Bahrain Mirror (Exclusive): Human Rights Watch urged Formula One not to turn a blind eye to human rights ahead of next week's Bahrain Grand Prix, according to the British "The Independent" newspaper.
The sport heads to the Gulf Kingdom for round two of this year's championship facing renewed criticism after activist Najah Yousef was sentenced to three years in prison by Bahraini authorities.
Minky Worden, global initiatives director at Human Rights Watch, said: "Formula One organisers should not look the other way as Bahrain uses the publicity and grandeur of the races while stepping up repression against people who oppose holding the race in Bahrain."
The organization has also encouraged people to write to both F1 chairman, Chase Carey, and FIA president, Jean Todt, calling on the sport to adapt its human rights strategy. "Formula One has an opportunity to join other sporting organizations in advancing the respect for human rights in the areas in which it operates," added Worden.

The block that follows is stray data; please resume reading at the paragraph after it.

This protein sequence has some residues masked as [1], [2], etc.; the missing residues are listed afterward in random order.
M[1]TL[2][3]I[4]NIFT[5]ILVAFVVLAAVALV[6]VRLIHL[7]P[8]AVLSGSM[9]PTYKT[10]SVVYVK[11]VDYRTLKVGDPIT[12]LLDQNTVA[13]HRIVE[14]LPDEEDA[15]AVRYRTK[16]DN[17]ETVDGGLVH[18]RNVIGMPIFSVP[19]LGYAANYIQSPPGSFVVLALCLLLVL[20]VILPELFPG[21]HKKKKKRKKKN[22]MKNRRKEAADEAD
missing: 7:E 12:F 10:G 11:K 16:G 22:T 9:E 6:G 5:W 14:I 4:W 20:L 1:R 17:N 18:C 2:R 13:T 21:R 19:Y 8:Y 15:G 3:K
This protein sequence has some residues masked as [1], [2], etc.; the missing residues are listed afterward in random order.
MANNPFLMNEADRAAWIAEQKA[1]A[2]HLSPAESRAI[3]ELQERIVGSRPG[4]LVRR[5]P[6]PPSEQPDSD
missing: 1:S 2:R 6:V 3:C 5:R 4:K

"Adopting a human rights policy is the best way to avoid being driven to endorse repressive host countries' abusive records."
Najah was imprisoned after establishing several social media pages in 2017 which denounced the political and social systems in Bahrain, as well as opposing the race.
The Bahrain government has denied Yousef's comments about the grand prix led to her conviction, but it has been claimed by human rights groups that she allegedly faced process violations throughout her trial - including sexual assault at the hands of authorities during her interrogation - and the use of a coerced confession in her conviction.
Earlier this month, F1 had stated its reliance on assurances from the Bahrain government that Yousef's conviction had "nothing to do with peaceful protest around the Bahrain Grand Prix" and that anyone who criticised the race "is free to do so."
Formula One has raced in Bahrain for 15 years. The grand prix was cancelled in 2011 following a series of anti-government protests.